The migration of major companies from urban downtowns to surrounding suburbs has spanned decades. Across the U.S., commuters sit idly in traffic jams while cities become blighted by decreased business activity and population loss. But as more Americans move back to city centers, top companies are doing the same — bolstering their bottom lines and revitalizing downtowns in the process.
Category: New Economics
This category is about the relation between business economies and sustainability and CSR. Company economies have great impact on how much effort they put into their CSR strategy and incorporating green strategies can have an effect on company growth. Topics include: Conscious Capitalism, Social Enterprise, B-Corps, Circular Economy, Sharing Economy
In a two-part series, Haris Alibašić, director of the City of Grand Rapids’ Office of Energy and Sustainability, provides case studies of sustainable energy platforms utilized by Michigan local governments. In the first post, he focuses on his home city of Grand Rapids.
Monsanto has big plans for the year 2020. The world’s premier agricultural biotech company has upped its sustainability goals, tailoring them to meet the first climate change benchmark given by the IPCC.
The arts, heritage and creativity should be at the heart of the U.K.’s post-2015 Sustainable Development Goal, says the CEO of Julie’s Bicycle.
The 200-MW Mesquite Creek Wind farm near Lamesa, Texas will generate enough clean, renewable electricity to meet 100% of the energy needs of Mars’ 70 sites across the U.S.
Join TriplePundit and CSRwire at #BaBF for a live Twitter Chat with HEINEKEN brewing company on April 30, 2014 at 8am PST / 11am EST / 5pm CET.
The U.S. renewable energy sector continues to grow at above-average rates, bringing triple bottom line benefits to American society. Investment is falling, however, and policy uncertainty is a key factor, according to a new report from the U.S. Partnership for Renewable Energy Finance.
Companies of all sizes, including this small professional services company, are developing new products and services designed to address the world’s sustainability challenges and generate new revenue opportunities.
In May of last year, SAP announced the launch of Autism at Work — a unique global initiative to employ people on the autism spectrum. The ultimate goal of the program is to have 1 percent of the company’s total work force, or about 650 people in today’s numbers, represent people on the spectrum by 2020.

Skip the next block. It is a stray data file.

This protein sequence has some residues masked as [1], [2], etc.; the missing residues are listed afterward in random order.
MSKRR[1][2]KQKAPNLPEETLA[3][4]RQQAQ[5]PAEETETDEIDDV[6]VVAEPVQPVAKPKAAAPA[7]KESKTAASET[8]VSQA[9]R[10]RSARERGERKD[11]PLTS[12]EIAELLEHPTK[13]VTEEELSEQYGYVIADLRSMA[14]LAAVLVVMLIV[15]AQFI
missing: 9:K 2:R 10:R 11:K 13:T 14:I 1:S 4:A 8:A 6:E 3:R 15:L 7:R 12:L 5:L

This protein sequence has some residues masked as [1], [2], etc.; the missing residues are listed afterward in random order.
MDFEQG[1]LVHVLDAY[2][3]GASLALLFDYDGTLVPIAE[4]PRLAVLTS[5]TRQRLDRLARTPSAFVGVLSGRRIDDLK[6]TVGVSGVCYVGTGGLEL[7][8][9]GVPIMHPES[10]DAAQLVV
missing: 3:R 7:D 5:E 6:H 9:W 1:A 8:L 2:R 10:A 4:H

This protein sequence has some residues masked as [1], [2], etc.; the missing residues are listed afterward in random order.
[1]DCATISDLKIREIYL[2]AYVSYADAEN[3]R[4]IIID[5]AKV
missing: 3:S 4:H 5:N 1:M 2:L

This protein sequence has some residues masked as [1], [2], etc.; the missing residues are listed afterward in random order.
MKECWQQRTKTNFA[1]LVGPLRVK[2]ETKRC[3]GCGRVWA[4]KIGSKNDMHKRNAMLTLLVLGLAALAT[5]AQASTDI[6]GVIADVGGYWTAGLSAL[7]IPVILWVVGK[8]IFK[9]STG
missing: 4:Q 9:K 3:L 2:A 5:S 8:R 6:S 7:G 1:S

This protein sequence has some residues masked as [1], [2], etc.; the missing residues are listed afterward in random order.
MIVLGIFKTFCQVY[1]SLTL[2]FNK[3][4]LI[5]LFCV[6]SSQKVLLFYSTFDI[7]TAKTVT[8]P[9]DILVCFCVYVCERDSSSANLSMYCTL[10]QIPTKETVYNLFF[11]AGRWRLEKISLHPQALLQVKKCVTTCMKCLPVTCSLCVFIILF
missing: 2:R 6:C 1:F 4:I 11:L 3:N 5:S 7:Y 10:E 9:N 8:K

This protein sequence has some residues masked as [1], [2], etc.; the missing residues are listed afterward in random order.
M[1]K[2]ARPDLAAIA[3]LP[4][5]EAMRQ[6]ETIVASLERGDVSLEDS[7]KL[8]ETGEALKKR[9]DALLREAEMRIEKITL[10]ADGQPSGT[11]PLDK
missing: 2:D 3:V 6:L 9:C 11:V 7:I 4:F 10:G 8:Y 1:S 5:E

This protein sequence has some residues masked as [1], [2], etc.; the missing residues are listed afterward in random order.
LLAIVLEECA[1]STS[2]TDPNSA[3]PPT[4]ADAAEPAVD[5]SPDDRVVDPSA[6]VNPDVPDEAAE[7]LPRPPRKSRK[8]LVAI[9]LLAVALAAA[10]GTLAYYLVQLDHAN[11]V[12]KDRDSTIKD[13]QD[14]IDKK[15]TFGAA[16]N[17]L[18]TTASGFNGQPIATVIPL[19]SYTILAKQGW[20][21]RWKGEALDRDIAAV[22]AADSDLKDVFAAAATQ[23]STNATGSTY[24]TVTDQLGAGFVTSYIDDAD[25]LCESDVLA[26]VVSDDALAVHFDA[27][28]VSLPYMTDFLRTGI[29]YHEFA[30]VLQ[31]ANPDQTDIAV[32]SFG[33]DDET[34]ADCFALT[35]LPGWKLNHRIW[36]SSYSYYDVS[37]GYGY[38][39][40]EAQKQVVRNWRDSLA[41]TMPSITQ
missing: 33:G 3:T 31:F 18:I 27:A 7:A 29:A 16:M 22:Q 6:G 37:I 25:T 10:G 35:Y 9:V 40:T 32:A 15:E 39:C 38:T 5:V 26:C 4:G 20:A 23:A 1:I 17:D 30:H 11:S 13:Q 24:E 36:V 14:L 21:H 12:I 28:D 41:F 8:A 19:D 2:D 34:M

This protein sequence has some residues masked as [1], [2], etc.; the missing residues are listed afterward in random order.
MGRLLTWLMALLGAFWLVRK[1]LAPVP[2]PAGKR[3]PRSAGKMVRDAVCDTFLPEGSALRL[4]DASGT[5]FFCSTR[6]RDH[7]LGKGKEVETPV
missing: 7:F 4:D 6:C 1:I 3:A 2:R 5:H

Companies that emit tons of greenhouse gases (GHG) create externalities that are bounded only by the size of the planet. They get so big, in fact, they aren’t externalities anymore.
Social collaboration gives us nearly instant feedback on the satisfaction of our constituents, paving the way for the tenets of a Golden Age: peace, harmony, stability and prosperity. So, how did we arrive at this technological enlightenment? At some point, technology crossed over and began to influence sociology, but how? Well in a single word: silicon.
Though some worry that the introduction of tablets into the classroom will only increase a student’s digital dependence and cripple them for “real world” experiences, the truth is that the use of tablets introduces a whole new set of tools to the classroom, and can benefit students — and the environment — in many ways.
How do businesses in the apparel industry ensure that their customer base will not only stay, but grow? We talk to two companies and look at recent statistics that suggest the success of a sustainable business starts, like everything else, with the environment.
This past Friday, we received the welcome news from the State Department that the review period for the Keystone XL pipeline would be extended – a decision that offers both an opportunity and an acknowledgment. First and foremost, it’s an opportunity for the State Department to address the inherent flaws in its environmental review by looking at Keystone XL through a simple prism: Is the pipeline truly in America’s national interest?